- "It’s a state of mind"-I once had a friend tell me that if I tried meditation the constant dizziness would go away. The dizziness is real; it is not a state of mind. Dizziness from dehydration is real and serious. It is not something that can be thought away. Neither can the vomiting or nausea.
- "Well at least you lose weight"- When losing weight, you are trying to burn extra fat. When your body goes into starvation mode and starts producing ketones, the main source of energy for your body is the muscle mass that it burns. This leaves you weak with inablitity to get up and move around easily. Since I gave birth, I may have lost weight, but I have also needed physical therapy to regain my strength and rebuild that muscle mass. Starvation is a terrible way to lose weight.
- Many other things helpful to women who have normal morning sickness (NVP) do not work for women with Hyperemesis. Ginger, seabands etc. I guarantee you, if we could get this to stop, just eat one small bite, or just sip a small amount, we would. No one wants this to end more than a woman with Hyperemesis. The best way to help is to ask what you can do to help. Most likely any advice you would want to offer has already been tried and was a failure. Hyperemesis is a disease in which doctors/researchers are still searching for a cure.
Despite everything I went through with the pregnancy and the birth, I now have a beautiful daughter whom I love and cherish.
Helpful websites/Online resources:
- http://www.helpher.org- A website with the largest wealth of information on HG. Run by the HER Foundation (Hyperemesis education and research). It contains numerous pages of information, in addition to neatly laid out forum for asking specific questions with anything from Medications to advance preparations to long term effects.
- http://beyondmorningsickness.com- The book Beyond Morning Sickness by Ashli McCall, I have found to be one of the best information resources out there. Medication lists, guides for doctors, family members and the mother herself. There is also a picture book “Mama has Hyperemesis” aimed at explaining to kids why their mother is sick. In addition, they have volunteers who were extremely helpful and supportive to talk to throughout the pregnancy. HG is emotionally traumatic and the volunteers really helped me to deal with it.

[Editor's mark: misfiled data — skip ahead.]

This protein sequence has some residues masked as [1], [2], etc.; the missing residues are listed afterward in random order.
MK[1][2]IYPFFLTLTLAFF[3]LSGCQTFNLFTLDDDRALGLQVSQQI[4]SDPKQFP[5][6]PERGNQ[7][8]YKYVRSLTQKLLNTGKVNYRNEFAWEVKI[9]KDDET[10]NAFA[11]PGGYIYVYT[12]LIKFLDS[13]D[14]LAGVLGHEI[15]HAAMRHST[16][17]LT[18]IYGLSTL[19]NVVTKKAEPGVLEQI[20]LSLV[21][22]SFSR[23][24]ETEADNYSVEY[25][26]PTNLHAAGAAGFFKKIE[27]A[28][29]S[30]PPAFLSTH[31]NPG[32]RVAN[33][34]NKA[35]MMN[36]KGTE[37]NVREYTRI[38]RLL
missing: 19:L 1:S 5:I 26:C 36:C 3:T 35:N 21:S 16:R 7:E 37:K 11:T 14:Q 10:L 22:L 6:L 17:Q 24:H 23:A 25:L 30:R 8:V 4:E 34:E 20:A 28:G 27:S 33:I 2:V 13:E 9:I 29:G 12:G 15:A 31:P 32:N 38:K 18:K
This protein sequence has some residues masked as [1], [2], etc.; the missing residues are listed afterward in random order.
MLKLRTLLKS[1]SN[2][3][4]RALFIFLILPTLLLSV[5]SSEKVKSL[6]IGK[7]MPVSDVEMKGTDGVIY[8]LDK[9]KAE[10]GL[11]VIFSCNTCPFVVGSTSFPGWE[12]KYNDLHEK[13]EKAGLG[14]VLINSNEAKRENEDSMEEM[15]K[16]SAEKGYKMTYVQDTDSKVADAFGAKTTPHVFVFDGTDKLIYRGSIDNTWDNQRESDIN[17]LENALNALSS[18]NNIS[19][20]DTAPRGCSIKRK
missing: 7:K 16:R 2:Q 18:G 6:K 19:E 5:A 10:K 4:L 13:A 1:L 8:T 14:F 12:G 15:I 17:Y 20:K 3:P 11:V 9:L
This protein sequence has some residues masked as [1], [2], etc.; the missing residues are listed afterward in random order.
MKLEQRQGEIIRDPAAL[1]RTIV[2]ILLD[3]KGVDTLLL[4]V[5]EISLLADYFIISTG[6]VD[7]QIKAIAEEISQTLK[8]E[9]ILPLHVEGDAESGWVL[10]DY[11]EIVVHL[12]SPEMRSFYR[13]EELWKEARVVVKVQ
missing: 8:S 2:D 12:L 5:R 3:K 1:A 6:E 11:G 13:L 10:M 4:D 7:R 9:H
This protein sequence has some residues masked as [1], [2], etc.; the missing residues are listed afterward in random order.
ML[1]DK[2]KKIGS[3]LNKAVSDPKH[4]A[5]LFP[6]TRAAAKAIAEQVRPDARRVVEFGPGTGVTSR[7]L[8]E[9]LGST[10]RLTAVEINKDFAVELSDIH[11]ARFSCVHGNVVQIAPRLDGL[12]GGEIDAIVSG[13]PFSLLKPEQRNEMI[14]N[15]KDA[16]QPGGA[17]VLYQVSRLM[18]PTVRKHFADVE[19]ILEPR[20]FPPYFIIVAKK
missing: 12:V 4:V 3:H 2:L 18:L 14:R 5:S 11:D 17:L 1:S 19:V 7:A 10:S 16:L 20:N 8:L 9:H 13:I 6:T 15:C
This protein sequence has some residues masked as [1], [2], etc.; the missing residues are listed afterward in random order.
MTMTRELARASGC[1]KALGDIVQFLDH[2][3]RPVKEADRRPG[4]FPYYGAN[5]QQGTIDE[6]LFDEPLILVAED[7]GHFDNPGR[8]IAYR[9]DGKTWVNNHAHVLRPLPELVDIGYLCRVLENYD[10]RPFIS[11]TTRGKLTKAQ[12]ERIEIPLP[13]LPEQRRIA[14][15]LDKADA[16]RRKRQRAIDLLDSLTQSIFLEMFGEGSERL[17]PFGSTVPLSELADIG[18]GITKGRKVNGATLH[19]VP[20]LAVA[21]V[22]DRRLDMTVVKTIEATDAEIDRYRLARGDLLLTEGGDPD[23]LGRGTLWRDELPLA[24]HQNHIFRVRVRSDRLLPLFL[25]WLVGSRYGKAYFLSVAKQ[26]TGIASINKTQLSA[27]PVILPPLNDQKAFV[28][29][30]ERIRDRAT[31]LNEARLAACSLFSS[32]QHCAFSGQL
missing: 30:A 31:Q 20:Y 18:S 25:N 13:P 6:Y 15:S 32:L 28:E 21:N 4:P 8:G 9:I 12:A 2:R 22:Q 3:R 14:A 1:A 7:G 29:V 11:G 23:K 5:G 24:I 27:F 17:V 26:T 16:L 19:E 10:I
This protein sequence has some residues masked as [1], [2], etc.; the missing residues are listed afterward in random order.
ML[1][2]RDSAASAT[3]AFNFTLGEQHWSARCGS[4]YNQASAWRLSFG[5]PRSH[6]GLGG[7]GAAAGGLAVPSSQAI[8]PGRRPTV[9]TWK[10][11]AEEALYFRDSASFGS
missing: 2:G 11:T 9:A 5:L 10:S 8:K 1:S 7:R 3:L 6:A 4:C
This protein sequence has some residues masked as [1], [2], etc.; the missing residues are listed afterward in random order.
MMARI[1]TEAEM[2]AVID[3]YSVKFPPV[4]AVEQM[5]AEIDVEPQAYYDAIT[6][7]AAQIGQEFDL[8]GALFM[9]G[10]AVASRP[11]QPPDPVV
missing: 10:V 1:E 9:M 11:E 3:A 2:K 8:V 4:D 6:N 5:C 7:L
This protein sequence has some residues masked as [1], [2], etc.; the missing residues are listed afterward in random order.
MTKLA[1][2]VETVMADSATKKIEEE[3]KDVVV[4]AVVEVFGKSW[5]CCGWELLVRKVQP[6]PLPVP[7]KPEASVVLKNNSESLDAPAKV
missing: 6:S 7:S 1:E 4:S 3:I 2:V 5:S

- http://community.babycenter.com/groups/a986645/hyperemesis_sufferers An online forum for with other mothers who have Hyperemesis. Often it helps to be part of a group of other women going through the same thing who understand you better than people around you.
- http://community.babycentre.co.uk/groups/a1062975/hyperemesis_gravidarum- A similar group but geared towards woman in the UK.
- http://www.cafemom.com/group/3620/forums/read/16507266/The_ABCs_of_Hyperemesis_Gravidarum_an_unconventional_picture_book?last- A great blog post written by a woman with Hyperemesis about her experience with HG.
- itsylittleblessings.blogspot.com/2012/05/so-your-wife-is-barfing-her-guts-out-by.html?m=1- Another great blog post written by the husband of a woman who survived HG 6 times. This blog post is geared towards fellow spouses.
- http://pregnancy.about.com/cs/morningsickness/a/aa111499.htm- For those who want a one or two page explanation, here’s an informative website.
Have you heard of HG before?
Did you have or know anyone with Hyperemesis Gravidarum? How did you/they handle it?
If you didn't have HG, how were your pregnancies? Were you nauseous a lot? Were you able to function normally?